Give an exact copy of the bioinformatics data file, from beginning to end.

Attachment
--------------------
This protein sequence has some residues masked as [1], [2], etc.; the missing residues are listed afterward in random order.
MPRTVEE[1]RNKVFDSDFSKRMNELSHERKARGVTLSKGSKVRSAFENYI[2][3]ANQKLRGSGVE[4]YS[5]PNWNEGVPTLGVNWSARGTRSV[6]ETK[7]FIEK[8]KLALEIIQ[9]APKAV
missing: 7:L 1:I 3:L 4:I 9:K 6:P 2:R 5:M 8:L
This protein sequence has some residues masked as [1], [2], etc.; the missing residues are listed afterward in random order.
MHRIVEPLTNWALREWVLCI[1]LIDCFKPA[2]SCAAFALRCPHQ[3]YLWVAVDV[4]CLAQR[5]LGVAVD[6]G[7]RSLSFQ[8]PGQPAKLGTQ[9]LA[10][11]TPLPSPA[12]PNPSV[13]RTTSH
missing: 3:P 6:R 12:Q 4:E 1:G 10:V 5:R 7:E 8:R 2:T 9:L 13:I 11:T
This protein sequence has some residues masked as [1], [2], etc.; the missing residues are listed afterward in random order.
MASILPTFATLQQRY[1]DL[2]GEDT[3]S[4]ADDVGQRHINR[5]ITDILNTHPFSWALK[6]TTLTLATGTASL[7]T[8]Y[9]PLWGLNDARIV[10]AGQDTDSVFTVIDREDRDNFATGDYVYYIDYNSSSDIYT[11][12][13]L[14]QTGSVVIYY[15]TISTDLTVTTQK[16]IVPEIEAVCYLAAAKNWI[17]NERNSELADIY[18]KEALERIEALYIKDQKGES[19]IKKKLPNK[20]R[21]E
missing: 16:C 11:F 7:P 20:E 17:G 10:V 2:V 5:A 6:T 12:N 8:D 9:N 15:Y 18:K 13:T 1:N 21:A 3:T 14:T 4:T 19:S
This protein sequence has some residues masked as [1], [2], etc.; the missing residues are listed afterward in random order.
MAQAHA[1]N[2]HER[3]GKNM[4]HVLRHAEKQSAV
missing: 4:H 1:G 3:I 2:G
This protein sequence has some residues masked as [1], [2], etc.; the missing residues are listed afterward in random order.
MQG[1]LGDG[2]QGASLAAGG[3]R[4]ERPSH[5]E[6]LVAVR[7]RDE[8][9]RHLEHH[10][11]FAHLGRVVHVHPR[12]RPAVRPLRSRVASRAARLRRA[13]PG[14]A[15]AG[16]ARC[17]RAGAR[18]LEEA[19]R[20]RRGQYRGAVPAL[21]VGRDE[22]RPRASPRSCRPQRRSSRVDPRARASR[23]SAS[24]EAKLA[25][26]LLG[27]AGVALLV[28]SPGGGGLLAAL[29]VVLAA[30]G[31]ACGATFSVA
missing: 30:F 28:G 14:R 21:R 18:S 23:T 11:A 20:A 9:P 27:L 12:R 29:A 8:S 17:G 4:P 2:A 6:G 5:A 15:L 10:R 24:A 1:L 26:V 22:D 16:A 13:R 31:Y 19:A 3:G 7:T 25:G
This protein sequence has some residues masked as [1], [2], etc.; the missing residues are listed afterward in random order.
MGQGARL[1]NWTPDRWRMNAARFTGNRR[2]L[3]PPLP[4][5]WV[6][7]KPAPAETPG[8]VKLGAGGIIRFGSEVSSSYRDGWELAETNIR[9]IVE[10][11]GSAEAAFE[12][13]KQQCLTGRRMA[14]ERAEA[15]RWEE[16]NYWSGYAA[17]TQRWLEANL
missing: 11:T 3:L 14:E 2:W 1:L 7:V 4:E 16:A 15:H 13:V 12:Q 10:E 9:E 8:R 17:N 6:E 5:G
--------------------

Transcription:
This protein sequence has some residues masked as [1], [2], etc.; the missing residues are listed afterward in random order.
MPRTVEE[1]RNKVFDSDFSKRMNELSHERKARGVTLSKGSKVRSAFENYI[2][3]ANQKLRGSGVE[4]YS[5]PNWNEGVPTLGVNWSARGTRSV[6]ETK[7]FIEK[8]KLALEIIQ[9]APKAV
missing: 7:L 1:I 3:L 4:I 9:K 6:P 2:R 5:M 8:L
This protein sequence has some residues masked as [1], [2], etc.; the missing residues are listed afterward in random order.
MHRIVEPLTNWALREWVLCI[1]LIDCFKPA[2]SCAAFALRCPHQ[3]YLWVAVDV[4]CLAQR[5]LGVAVD[6]G[7]RSLSFQ[8]PGQPAKLGTQ[9]LA[10][11]TPLPSPA[12]PNPSV[13]RTTSH
missing: 3:P 6:R 12:Q 4:E 1:G 10:V 5:R 7:E 8:R 2:T 9:L 13:I 11:T
This protein sequence has some residues masked as [1], [2], etc.; the missing residues are listed afterward in random order.
MASILPTFATLQQRY[1]DL[2]GEDT[3]S[4]ADDVGQRHINR[5]ITDILNTHPFSWALK[6]TTLTLATGTASL[7]T[8]Y[9]PLWGLNDARIV[10]AGQDTDSVFTVIDREDRDNFATGDYVYYIDYNSSSDIYT[11][12][13]L[14]QTGSVVIYY[15]TISTDLTVTTQK[16]IVPEIEAVCYLAAAKNWI[17]NERNSELADIY[18]KEALERIEALYIKDQKGES[19]IKKKLPNK[20]R[21]E
missing: 16:C 11:F 7:P 20:E 17:G 10:V 2:V 5:A 6:T 12:N 8:D 9:N 15:Y 18:K 13:T 1:N 21:A 3:T 14:T 4:T 19:S
This protein sequence has some residues masked as [1], [2], etc.; the missing residues are listed afterward in random order.
MAQAHA[1]N[2]HER[3]GKNM[4]HVLRHAEKQSAV
missing: 4:H 1:G 3:I 2:G
This protein sequence has some residues masked as [1], [2], etc.; the missing residues are listed afterward in random order.
MQG[1]LGDG[2]QGASLAAGG[3]R[4]ERPSH[5]E[6]LVAVR[7]RDE[8][9]RHLEHH[10][11]FAHLGRVVHVHPR[12]RPAVRPLRSRVASRAARLRRA[13]PG[14]A[15]AG[16]ARC[17]RAGAR[18]LEEA[19]R[20]RRGQYRGAVPAL[21]VGRDE[22]RPRASPRSCRPQRRSSRVDPRARASR[23]SAS[24]EAKLA[25][26]LLG[27]AGVALLV[28]SPGGGGLLAAL[29]VVLAA[30]G[31]ACGATFSVA
missing: 30:F 28:G 14:R 21:R 18:S 23:T 11:A 20:A 9:P 27:L 12:R 29:A 8:S 17:G 4:P 2:A 6:G 5:A 15:L 10:R 24:A 1:L 26:V 22:D 16:A 13:R 31:Y 19:A 3:G 7:T 25:G
This protein sequence has some residues masked as [1], [2], etc.; the missing residues are listed afterward in random order.
MGQGARL[1]NWTPDRWRMNAARFTGNRR[2]L[3]PPLP[4][5]WV[6][7]KPAPAETPG[8]VKLGAGGIIRFGSEVSSSYRDGWELAETNIR[9]IVE[10][11]GSAEAAFE[12][13]KQQCLTGRRMA[14]ERAEA[15]RWEE[16]NYWSGYAA[17]TQRWLEANL
missing: 11:T 3:L 14:E 2:W 1:L 7:V 4:E 16:A 15:H 13:V 12:Q 10:E 9:E 8:R 17:N 6:E 5:G